Guitar teachers are organized to help you learn.
Many beginners to guitar want a teacher who is structured and ready to provide opinions about the best way to learn guitar. Teachers provide this advice in the form of a curriculum.
A curriculum could be described as the way in which a guitar teacher will go about helping you. It's a collection of habits, materials, and skills. Hopefully, each curriculum has been tested empirically with previous students.
The curriculum is exactly what makes a certain teacher worth his or her salt. It is in this regard that you can judge whether or not a teacher is one that you'd do well with: How a teacher teaches you, the curriculum the he or she follows, will directly affect your fun.
Understand that curriculums are organized to accomplish what the teacher deems important for you to learn. This implies that teachers are organized to teach what they want to teach, and not necessarily what you want to learn. How do find an awesome guitar teacher that teaches you what you exactly want to learn? Find a teacher who is organized to do just that.
Curriculums are organized for what exactly?
Curriculums make it easier for teachers to quickly come up with material that a student needs to work on in order to get better at playing guitar. The question is an important one: What exactly would you be learning if you took the teacher's word for it and unquestioningly followed everything he or she said to you?
You might be thinking that giving that sort of authority to someone else would make you nervous, and rightly so. If you don't question how and what the teacher teaches, you're not going to be happy. What you need to do is understand in the simplest terms what the teacher wishes to show you, and then you have to decide whether you want to stick with them.
Examples of curriculums, and how they can affect you
If a guitar teacher has been able to create a curriculum for learning how to read guitar music notation and feels as though it is vital to playing guitar, what do you make of this? If you're looking to play classical guitar, jazz guitar, or learn music theory you're in luck. This teacher is perfect for you. What if you simply want to play Beatles songs? This teacher is an awful choice. You'll be learning something inappropriate for what you ultimately want to do with guitar.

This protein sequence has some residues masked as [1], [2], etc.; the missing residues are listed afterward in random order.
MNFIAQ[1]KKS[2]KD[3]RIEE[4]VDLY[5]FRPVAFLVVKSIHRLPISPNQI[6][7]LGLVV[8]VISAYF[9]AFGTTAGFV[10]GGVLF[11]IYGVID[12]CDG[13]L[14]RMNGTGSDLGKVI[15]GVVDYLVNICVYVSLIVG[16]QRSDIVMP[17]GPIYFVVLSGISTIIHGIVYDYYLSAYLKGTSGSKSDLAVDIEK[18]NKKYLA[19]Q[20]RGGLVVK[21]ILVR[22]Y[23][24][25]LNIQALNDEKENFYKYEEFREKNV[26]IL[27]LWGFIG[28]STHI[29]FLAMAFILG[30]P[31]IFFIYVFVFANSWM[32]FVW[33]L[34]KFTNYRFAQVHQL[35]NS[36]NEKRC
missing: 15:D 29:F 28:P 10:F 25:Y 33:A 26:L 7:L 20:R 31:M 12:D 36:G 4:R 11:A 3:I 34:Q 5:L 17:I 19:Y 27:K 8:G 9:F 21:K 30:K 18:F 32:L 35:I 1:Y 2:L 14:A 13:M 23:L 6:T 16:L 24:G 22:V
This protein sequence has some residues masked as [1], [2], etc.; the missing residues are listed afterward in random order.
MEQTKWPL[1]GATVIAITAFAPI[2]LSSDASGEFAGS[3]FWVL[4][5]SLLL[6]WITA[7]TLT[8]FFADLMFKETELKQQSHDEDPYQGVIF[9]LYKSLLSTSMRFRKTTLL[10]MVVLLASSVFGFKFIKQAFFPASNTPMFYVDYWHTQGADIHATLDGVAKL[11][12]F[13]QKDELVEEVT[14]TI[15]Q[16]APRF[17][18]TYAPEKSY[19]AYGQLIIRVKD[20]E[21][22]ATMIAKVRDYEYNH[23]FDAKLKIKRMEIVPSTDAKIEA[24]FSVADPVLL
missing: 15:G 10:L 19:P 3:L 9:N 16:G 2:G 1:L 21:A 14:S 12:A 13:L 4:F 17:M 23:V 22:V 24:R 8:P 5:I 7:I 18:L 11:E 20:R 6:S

If a guitar teacher has a curriculum of teaching lead blues guitar and feels as though it is vital to playing and learning guitar, again, what do you make of this? If you're looking to play lead blues guitar, jazz guitar, or perhaps you want to learn how to improvise in general, this teacher is perfect for you. What if you think playing lead blues guitar is cheesy? Again, you'll be learning something inappropriate for what you ultimately want to do with guitar.
Find out what the teacher requires, and then decide
Finding out what a teacher is ready to teach you is easy: Ask the teacher what is non-negotiable for you to learn if you take lessons from him or her. It's going to help you, and it will help the teacher too. Win-win situation.
One other suggestion: don't ask a teacher to teach you something that they aren't totally willing to teach you. I know this might seem redundant, but just because a person can play guitar doesn't mean that he can teach it. Myself, I can play jazz guitar but I don't have a satisfying way to teach it. I can also play classical guitar, but I don't have a satisfying way to teach it. Instead, my specialty is how to help total beginners to guitar, and that's what I'm organized to do. Find teachers who are organized to teach you what you want to learn.